THE PAST and present merge in GMA Network’s new fantasy series Maria Clara at Ibarra which premieres on Oct. 3.
Maria Clara at Ibarra is based on National Hero Jose Rizal’s two novels, Noli Me Tangere and El Filibusterismo, but unlike previous dramatic adaptations of the story, the series has fantasy and time travel aspects. It follows Maria Clara “Klay” Infantes (played by Barbie Forteza), a 21st century nursing student who overlooks her history lessons. When her professor gives her a magical copy of the Noli and Fili, she is transported back to the 1880s and meets the characters of the novels.
The story shifts between scenes set in the present and the Spanish colonial period, and tackles the socio-political and economic situation of that time.
“[Noli Me Tangere and El Filibusterismo are genius works because the issues faced by the main character is parallel to the issues at present…],” director Zig Dulay said in English and Filipino, during a press conference held on Sept. 23 at Barbara’s Heritage Restaurant in Intramuros, Manila.
Suzette Doctolero, the shows’ head writer and creative consultant, said the series has a feminist slant.
“At that time, hindi pa ipinag-aaral ang ang mga babae (women were not sent to study),” Ms. Doctolero said. “When I became a head writer at GMA, I knew that all my writing [projects would] lean on feminism.”
“With this, the stand of [Klay’s character] on education at that time when education was not available to women, was clear to me. There needed to be a stand about it,” she said.
The show stars Dennis Trillo as Crisostomo Ibarra, Julie Anne San Jose as Maria Clara, Rocco Nacino as Elias, Tirso Cruz III as Padre Damaso, Juancho Triviño as Padre Salvi, Gilleth Sandico as Doña Victorina, Lou Veloso as Professor Torres, David Licauco as Fidel, and Andrea Torres as Sisa. National Artist for Film and Broadcast Arts Ricky Lee serves as content development consultant for the series.
In the show, the main character, Klay, gets to interact with and be among the characters of Rizal’s two novels. She is challenged by the social norms of the past and gets to share 21st century practices and ideas.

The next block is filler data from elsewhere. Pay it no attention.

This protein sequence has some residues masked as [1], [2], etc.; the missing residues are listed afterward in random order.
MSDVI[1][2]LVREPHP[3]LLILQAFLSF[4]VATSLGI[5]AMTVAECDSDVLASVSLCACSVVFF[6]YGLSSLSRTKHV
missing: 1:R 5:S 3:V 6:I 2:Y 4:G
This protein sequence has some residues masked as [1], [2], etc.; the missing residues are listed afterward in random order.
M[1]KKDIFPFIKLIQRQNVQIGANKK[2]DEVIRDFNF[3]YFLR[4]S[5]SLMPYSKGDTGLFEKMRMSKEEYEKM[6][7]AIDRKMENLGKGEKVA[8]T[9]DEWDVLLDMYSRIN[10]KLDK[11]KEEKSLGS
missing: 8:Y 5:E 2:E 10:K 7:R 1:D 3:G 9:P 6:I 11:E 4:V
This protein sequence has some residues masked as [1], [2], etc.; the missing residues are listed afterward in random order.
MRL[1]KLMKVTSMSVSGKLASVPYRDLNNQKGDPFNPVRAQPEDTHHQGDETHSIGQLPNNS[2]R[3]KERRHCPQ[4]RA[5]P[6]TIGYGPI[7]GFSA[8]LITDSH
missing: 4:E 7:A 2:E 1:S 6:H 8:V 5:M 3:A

Ms. Forteza — who studied in an alternative learning system in high school — said playing the role of Klay gave her the opportunity to immerse herself in the novels.
“…I will get to learn it now, portray it, and enter the word of [Noli and El Fili],” Ms. Forteza said in English and Filipino, adding that she is thankful to have access to what she missed as a student.
In preparation for the role, Mr. Trillo looked through online sources for how his character should look like. “I saw man variations, and I had options [for the look]. It was also important to study the script well to see the dynamics of merging past and present,” Mr. Trillo said in English and Filipino.
Preparations for the roles also included reading beyond the two novels and training with a Spanish language coach.
By watching the series, the show’s director Mr. Dulay hopes that the audience “gives importance to history” and that the show “elevates the conversations on love for country.”
“They will not only be entertained, but they will also learn,” Mr. Dulay said of Generation Z, which is its primary target audience. “It will not only end with learning. Similar to Klay’s character, action will be taken regarding issues she is faced with.”
The series’ theme song, “Babaguhin Ang Buong Mundo,” is performed by Julie Anne San Jose.
Maria Clara at Ibarra premieres on Oct. 3 on GMA Telebabad after 24 Oras. — Michelle Anne P. Soliman